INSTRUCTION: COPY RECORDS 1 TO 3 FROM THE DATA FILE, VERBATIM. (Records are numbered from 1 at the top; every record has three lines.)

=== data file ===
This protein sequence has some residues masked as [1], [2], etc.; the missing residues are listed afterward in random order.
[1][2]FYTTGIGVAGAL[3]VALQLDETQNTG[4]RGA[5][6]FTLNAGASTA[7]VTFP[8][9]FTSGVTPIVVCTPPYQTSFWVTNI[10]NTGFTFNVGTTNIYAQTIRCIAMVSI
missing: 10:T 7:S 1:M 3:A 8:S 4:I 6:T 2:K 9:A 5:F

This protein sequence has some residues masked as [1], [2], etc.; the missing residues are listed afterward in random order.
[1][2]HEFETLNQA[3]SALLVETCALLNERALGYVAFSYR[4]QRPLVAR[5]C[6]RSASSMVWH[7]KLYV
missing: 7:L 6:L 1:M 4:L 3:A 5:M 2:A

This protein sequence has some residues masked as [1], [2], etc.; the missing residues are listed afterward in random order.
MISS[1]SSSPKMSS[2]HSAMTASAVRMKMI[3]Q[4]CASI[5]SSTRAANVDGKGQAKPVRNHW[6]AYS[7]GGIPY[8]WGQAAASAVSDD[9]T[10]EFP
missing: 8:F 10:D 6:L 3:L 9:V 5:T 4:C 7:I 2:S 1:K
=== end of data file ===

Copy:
This protein sequence has some residues masked as [1], [2], etc.; the missing residues are listed afterward in random order.
[1][2]FYTTGIGVAGAL[3]VALQLDETQNTG[4]RGA[5][6]FTLNAGASTA[7]VTFP[8][9]FTSGVTPIVVCTPPYQTSFWVTNI[10]NTGFTFNVGTTNIYAQTIRCIAMVSI
missing: 10:T 7:S 1:M 3:A 8:S 4:I 6:T 2:K 9:A 5:F

This protein sequence has some residues masked as [1], [2], etc.; the missing residues are listed afterward in random order.
[1][2]HEFETLNQA[3]SALLVETCALLNERALGYVAFSYR[4]QRPLVAR[5]C[6]RSASSMVWH[7]KLYV
missing: 7:L 6:L 1:M 4:L 3:A 5:M 2:A

This protein sequence has some residues masked as [1], [2], etc.; the missing residues are listed afterward in random order.
MISS[1]SSSPKMSS[2]HSAMTASAVRMKMI[3]Q[4]CASI[5]SSTRAANVDGKGQAKPVRNHW[6]AYS[7]GGIPY[8]WGQAAASAVSDD[9]T[10]EFP
missing: 8:F 10:D 6:L 3:L 9:V 5:T 4:C 7:I 2:S 1:K